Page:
Public Health Engagement Aff Notes

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The Trend Towards Establishing Vertical, Disease Specific Global Health Programs May Be At The Cost Of Strengthening Basic Public Health Infrastructure And Development In The Long Term”

1AC Pandemic Control Advantage

Scenario 1 is Disease

Current Chinese systems in place for pandemic control is insufficient—they lack training and the resources for research

Wang et. al '08 (Langde Wang, Yu Wang, Shuigao Jin, Zunyou Wu, Daniel P Chin, Jeffrey P Koplan, Mary Elizabeth Wilson, researchers of the WHO, "Health system reform in China 2: Emergence and control of infectious diseases in China", World Health Organization, published October 20, p. 40,, CL)

As China looks ahead to deal with existing and new infectious diseases, it is also important to address the challenges and weaknesses in the present infectious disease control efforts. We now have new and different challenges in this millennium. Continuation in the use of the old methods, even if they have been successful, will not be sufficient. Public-health and hospital systems: The public-health workforce in many areas remains poorly trained and unmotivated. Incentives for community-based health workers to undertake disease control activities is insufficient. A substantial amount of time will be needed to train a workforce capable of further controlling existing infectious diseases and dealing with new infectious diseases. This drawback is especially serious in the poor parts of China where the burden of infectious disease is the greatest. Hospital staff have an insufficient understanding of the role they should have in disease control. They need to be better trained and motivated to participate in proper diagnosis, reporting, and management of infectious diseases. Hospitals should become part of the network to control and prevent epidemics of infectious diseases. An increased sense of professionalism and the idea and practice of life-long learning needs to be developed and inculcated in hospital staff. Development of education programmes to change the present treatment-focused mindset of hospital personnel will take time and creativity. Strengthen collaboration between and within governmental sectors: As in many countries, responsibilities for health issues in China are separated into several different ministries and levels of government. The Chinese Government can clearly respond effectively and efficiently when confronted with a crisis (eg, SARS). The state council has the authority to enforce collaboration between ministries and between different levels of government. An improved leadership by the state council is needed to address infectious disease control through multisectoral involvement as part of routine work instead of as a part of crisis management. Population mobility: More than 10% of China’s population has moved away from their original residence, mainly from poor rural areas to urban centres in search of better economic opportunities. Migration promotes transmission of infectious diseases and creates major challenges for detection and control of epidemics of infectious diseases. The diagnosis and treatment of some infectious diseases like tuberculosis are already free for migrants in some areas; however, much more assistance is needed. Inadequate access to health services: The high cost of health care severely restricts access to health-care services in China. In some of the poor rural areas, this difficulty is magnified by the absence of basic health-care coverage. Patients with infectious diseases who delay or do not seek treatment because of the cost or difficulty of accessing services will be at increased risk of developing more severe and chronic forms of the disease and will be much more likely to infect other people. Health-system and health-financing reforms are discussed in this Series.47 These issues are an essential component of the effort to control infectious diseases in China.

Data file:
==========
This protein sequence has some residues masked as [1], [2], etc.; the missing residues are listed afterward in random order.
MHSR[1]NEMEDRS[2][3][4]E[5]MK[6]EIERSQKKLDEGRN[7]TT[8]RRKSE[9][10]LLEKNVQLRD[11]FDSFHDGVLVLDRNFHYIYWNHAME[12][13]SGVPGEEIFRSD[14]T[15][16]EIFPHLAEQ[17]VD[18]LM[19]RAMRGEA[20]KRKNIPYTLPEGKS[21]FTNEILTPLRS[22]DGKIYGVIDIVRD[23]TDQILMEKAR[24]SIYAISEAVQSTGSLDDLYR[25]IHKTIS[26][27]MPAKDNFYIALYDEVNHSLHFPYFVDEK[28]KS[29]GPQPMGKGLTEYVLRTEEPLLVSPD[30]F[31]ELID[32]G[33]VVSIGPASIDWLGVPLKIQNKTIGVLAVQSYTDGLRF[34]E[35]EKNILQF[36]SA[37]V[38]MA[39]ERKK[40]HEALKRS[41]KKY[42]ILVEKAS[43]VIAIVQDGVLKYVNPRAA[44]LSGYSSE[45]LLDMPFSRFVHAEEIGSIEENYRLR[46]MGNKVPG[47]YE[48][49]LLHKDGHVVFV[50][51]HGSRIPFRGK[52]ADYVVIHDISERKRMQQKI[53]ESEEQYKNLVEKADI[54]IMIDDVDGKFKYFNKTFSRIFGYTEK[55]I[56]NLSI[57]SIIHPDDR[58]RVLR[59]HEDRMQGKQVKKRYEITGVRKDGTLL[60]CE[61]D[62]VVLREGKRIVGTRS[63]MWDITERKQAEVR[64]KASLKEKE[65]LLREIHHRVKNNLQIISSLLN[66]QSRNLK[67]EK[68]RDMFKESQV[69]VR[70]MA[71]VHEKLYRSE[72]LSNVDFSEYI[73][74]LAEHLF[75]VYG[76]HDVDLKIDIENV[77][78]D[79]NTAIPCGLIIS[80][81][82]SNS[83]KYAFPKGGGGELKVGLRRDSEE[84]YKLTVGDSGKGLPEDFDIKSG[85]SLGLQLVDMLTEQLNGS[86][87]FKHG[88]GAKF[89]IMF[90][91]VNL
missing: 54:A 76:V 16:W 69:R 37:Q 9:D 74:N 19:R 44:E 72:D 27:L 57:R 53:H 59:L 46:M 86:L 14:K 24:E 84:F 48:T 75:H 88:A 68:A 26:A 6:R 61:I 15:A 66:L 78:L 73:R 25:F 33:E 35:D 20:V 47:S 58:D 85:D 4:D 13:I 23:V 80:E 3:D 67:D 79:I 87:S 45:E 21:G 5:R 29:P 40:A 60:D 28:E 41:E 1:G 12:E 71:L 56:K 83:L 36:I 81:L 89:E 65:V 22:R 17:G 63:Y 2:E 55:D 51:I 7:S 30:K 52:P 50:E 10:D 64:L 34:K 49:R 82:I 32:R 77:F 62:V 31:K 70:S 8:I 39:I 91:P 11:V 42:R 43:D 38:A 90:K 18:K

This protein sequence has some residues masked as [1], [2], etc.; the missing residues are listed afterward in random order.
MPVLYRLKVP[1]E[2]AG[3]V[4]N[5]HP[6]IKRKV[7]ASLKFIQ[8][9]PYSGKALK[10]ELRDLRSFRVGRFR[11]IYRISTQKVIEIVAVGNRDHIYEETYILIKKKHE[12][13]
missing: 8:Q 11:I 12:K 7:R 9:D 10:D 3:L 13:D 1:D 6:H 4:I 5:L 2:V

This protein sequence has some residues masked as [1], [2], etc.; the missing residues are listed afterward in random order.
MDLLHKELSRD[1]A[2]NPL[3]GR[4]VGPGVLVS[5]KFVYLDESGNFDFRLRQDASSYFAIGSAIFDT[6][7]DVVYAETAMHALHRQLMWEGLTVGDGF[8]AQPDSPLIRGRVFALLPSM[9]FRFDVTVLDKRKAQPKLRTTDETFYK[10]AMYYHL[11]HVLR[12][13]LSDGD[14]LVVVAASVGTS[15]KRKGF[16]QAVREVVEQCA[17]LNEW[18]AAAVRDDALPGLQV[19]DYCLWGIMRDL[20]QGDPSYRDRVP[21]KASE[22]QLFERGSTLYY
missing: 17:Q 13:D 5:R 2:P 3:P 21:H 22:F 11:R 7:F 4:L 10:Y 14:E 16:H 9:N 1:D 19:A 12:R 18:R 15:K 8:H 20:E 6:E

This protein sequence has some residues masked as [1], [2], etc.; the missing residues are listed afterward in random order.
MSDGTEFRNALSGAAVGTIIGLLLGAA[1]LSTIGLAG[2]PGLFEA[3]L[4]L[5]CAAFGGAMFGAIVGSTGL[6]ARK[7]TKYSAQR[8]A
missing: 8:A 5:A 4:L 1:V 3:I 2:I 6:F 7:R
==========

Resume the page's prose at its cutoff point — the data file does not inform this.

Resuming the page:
Another pandemic is imminent and easily spreads—also causes a positive feedback loop and increases risk of other diseases emerging again

Sparrow '16 (Annie Sparrow, a medical doctor and Assistant Professor at the Arnhold Global Health Institute at the Icahn School of Medicine at Mount Sinai Hospital in New York, "The Awful Diseases on the Way", The New York Review of Books, June 9,, CL)